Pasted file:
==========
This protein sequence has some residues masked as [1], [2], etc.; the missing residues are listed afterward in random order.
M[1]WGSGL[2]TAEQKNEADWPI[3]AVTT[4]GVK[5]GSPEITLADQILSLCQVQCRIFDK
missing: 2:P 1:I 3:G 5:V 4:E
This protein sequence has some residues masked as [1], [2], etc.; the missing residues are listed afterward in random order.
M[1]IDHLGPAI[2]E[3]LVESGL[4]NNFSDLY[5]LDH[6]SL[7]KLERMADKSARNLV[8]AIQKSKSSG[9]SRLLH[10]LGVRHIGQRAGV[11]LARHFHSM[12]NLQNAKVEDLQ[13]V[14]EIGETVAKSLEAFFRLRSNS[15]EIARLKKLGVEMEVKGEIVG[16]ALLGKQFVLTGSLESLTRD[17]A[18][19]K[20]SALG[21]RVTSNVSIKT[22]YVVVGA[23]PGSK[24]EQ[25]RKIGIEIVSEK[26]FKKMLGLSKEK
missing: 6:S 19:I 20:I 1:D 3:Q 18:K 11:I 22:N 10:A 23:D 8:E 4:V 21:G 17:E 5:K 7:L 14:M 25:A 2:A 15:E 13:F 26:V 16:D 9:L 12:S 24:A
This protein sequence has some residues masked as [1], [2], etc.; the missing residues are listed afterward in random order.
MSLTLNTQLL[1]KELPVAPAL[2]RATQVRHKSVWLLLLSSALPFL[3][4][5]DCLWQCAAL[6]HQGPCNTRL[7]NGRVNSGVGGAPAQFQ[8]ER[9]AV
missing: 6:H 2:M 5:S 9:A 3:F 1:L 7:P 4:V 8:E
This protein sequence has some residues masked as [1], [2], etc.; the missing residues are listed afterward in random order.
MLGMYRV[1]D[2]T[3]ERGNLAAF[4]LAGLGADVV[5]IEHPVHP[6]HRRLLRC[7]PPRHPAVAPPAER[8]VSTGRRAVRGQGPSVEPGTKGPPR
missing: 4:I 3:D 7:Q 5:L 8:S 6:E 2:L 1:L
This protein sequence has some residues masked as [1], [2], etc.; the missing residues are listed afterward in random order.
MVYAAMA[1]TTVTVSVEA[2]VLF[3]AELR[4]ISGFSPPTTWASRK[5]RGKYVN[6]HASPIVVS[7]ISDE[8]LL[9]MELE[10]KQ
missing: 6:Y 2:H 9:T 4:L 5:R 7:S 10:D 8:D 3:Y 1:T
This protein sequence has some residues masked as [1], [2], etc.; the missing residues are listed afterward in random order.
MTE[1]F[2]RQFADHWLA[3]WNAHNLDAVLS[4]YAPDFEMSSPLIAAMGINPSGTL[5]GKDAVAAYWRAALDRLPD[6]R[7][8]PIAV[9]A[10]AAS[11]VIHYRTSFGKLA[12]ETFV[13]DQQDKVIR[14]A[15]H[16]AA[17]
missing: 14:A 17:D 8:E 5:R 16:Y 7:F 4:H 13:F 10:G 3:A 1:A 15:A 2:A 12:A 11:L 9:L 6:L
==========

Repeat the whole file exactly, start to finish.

This protein sequence has some residues masked as [1], [2], etc.; the missing residues are listed afterward in random order.
M[1]WGSGL[2]TAEQKNEADWPI[3]AVTT[4]GVK[5]GSPEITLADQILSLCQVQCRIFDK
missing: 2:P 1:I 3:G 5:V 4:E
This protein sequence has some residues masked as [1], [2], etc.; the missing residues are listed afterward in random order.
M[1]IDHLGPAI[2]E[3]LVESGL[4]NNFSDLY[5]LDH[6]SL[7]KLERMADKSARNLV[8]AIQKSKSSG[9]SRLLH[10]LGVRHIGQRAGV[11]LARHFHSM[12]NLQNAKVEDLQ[13]V[14]EIGETVAKSLEAFFRLRSNS[15]EIARLKKLGVEMEVKGEIVG[16]ALLGKQFVLTGSLESLTRD[17]A[18][19]K[20]SALG[21]RVTSNVSIKT[22]YVVVGA[23]PGSK[24]EQ[25]RKIGIEIVSEK[26]FKKMLGLSKEK
missing: 6:S 19:I 20:I 1:D 3:Q 18:K 11:I 22:N 10:A 23:D 8:E 4:V 21:G 17:E 5:K 7:L 14:M 25:A 2:A 15:E 13:F 26:V 16:D 9:L 12:S 24:A
This protein sequence has some residues masked as [1], [2], etc.; the missing residues are listed afterward in random order.
MSLTLNTQLL[1]KELPVAPAL[2]RATQVRHKSVWLLLLSSALPFL[3][4][5]DCLWQCAAL[6]HQGPCNTRL[7]NGRVNSGVGGAPAQFQ[8]ER[9]AV
missing: 6:H 2:M 5:S 9:A 3:F 1:L 7:P 4:V 8:E
This protein sequence has some residues masked as [1], [2], etc.; the missing residues are listed afterward in random order.
MLGMYRV[1]D[2]T[3]ERGNLAAF[4]LAGLGADVV[5]IEHPVHP[6]HRRLLRC[7]PPRHPAVAPPAER[8]VSTGRRAVRGQGPSVEPGTKGPPR
missing: 4:I 3:D 7:Q 5:L 8:S 6:E 2:L 1:L
This protein sequence has some residues masked as [1], [2], etc.; the missing residues are listed afterward in random order.
MVYAAMA[1]TTVTVSVEA[2]VLF[3]AELR[4]ISGFSPPTTWASRK[5]RGKYVN[6]HASPIVVS[7]ISDE[8]LL[9]MELE[10]KQ
missing: 6:Y 2:H 9:T 4:L 5:R 7:S 10:D 8:D 3:Y 1:T
This protein sequence has some residues masked as [1], [2], etc.; the missing residues are listed afterward in random order.
MTE[1]F[2]RQFADHWLA[3]WNAHNLDAVLS[4]YAPDFEMSSPLIAAMGINPSGTL[5]GKDAVAAYWRAALDRLPD[6]R[7][8]PIAV[9]A[10]AAS[11]VIHYRTSFGKLA[12]ETFV[13]DQQDKVIR[14]A[15]H[16]AA[17]
missing: 14:A 17:D 8:E 5:R 16:Y 7:F 4:H 13:F 10:G 3:A 1:A 15:A 2:A 12:A 11:L 9:L 6:L